Your doors are may provide visitors with their first impression of your home. Wooden doors can enhance the appearance of your home, but sun-damaged doors can detract from it. Unfortunately, wooden doors tend to weather quicker than steel-plated doors, especially in locations subject to intense sunlight. Refinishing a sun-damaged wooden door can help repair existing flaws and minimize further damage.
Things You'll Need
- 80-grit sandpaper
- Small sponge or cotton swab
- Chemical stripper
- Tack cloth
- Varnish or polyurethane
Tap the hinge pins out with a hammer. Remove your door from its hinges. Use a screwdriver to take off the doorknob, deadbolt locks and hinges. Cover the top of your sawhorses with a layer of old towels to protect the surface of your door. Lay your door on the sawhorses, placing the exterior side up.
Sand down the existing paint or finish with a power sander and a piece of 80-grit sandpaper. Using light pressure, move your power sander along the wooden panels in the direction of the grain. Buff off the finish on all your broad, flat surfaces in this manner. Stop sanding as soon as you reveal the bare wood. Wipe the particles from your door with a clean rag.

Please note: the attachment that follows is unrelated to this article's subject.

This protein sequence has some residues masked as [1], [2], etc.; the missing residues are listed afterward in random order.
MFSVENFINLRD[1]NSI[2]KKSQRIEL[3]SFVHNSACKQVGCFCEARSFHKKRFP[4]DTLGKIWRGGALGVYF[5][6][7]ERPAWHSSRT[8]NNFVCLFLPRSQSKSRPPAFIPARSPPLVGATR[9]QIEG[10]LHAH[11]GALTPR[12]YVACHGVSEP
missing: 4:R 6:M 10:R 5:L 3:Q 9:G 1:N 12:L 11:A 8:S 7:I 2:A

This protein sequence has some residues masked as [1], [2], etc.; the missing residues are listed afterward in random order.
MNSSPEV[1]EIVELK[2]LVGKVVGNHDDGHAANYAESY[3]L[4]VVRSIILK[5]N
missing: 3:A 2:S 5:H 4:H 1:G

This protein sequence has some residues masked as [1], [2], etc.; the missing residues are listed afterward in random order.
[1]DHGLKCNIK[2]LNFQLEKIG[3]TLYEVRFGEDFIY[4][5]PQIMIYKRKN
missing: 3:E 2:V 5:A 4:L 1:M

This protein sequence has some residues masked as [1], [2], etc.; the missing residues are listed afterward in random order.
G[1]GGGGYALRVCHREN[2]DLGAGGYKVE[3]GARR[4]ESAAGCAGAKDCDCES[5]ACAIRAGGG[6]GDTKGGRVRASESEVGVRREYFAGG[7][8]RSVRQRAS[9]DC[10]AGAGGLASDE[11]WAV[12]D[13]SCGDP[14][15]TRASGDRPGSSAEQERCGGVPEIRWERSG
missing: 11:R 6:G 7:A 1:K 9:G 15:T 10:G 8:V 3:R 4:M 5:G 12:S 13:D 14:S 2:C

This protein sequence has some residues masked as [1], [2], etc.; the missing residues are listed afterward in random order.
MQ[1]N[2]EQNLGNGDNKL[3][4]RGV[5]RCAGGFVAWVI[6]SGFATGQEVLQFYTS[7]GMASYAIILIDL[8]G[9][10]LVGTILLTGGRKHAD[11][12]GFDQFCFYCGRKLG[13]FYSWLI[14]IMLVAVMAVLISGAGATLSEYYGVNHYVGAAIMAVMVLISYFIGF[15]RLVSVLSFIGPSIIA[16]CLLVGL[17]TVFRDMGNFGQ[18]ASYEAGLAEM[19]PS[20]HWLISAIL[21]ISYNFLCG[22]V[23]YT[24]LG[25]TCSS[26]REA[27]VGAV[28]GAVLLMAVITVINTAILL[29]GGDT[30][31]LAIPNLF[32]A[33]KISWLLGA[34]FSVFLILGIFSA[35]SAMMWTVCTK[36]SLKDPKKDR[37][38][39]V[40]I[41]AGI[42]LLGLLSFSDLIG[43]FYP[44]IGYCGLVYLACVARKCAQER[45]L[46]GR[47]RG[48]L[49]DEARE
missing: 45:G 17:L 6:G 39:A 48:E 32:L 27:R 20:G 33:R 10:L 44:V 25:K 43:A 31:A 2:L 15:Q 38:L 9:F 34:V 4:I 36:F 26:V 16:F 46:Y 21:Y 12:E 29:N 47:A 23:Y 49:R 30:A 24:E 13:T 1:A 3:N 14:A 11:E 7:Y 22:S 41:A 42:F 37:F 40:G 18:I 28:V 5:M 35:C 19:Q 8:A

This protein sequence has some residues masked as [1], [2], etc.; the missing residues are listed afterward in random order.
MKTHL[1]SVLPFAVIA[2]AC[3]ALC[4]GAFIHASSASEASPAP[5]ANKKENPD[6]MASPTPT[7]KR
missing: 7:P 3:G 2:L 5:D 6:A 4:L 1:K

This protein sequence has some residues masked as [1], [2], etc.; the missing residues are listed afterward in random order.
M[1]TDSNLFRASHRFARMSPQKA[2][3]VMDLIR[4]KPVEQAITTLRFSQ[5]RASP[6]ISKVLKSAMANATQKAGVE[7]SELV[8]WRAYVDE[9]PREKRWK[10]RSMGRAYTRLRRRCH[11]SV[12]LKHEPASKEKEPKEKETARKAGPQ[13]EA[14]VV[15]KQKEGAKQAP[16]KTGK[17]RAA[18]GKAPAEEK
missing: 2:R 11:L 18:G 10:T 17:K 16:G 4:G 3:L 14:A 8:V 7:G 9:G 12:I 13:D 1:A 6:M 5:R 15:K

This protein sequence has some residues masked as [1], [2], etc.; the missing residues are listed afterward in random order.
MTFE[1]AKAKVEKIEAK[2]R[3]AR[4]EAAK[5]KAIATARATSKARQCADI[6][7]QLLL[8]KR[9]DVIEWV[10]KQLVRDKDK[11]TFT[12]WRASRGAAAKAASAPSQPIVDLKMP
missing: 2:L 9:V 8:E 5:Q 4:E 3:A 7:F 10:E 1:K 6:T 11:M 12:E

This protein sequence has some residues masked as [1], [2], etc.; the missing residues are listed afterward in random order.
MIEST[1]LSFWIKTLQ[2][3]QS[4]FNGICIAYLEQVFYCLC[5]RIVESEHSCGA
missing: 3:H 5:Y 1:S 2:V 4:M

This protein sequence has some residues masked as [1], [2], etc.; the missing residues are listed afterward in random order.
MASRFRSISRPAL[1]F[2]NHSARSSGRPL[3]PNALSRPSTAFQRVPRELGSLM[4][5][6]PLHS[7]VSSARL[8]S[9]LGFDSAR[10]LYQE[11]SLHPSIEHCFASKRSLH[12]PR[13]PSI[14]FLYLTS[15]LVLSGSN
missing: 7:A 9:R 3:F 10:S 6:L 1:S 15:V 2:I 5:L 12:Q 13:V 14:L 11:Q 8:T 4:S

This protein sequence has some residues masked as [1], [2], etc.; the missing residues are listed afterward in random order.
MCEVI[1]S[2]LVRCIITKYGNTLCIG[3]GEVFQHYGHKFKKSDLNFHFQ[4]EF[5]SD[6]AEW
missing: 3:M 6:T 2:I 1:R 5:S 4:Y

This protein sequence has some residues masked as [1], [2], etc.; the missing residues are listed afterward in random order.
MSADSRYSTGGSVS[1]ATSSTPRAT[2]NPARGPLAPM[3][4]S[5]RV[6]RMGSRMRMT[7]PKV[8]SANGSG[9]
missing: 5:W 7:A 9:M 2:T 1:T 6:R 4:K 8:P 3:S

Apply a chemical stripper to curves, ridges and grooves. Use a small sponge or cotton swab to work the stripper into the indentations. Allow the stripper to set for the amount of time recommended on the product's label. Wipe off the softened finish with a clean, soft rag. Remove stubborn areas of paint or varnish with a second application of stripper. Use a damp cloth to wipe off any residue.
Remove any dust, lint and paint particles. Brush off visible debris with a dry cloth. Wipe your door with a piece of tack cloth to eliminate small particles that you can't readily see. These small hairs and dust specks can cause bumps in your finish and increase the risk of peeling and flaking.
Apply a coat of UV-resistant varnish or polyurethane, labeled for exterior use. Use long strokes along the direction of the wood's grain. Use a thin coat to avoid bubbles and drips. Let the first coat of finish dry for the recommended amount of time. Avoid touching the finish while it cures. Apply a second coat over your first coat.
Attach your doorknob, deadbolt and hinge hardware once the finish dries completely. Hang your door back onto the door frame.
Tips & Warnings
- Use chemical strippers, polyurethane finishes and varnishes in well-ventilated areas.
- Photo Credit Jupiterimages/Brand X Pictures/Getty Images
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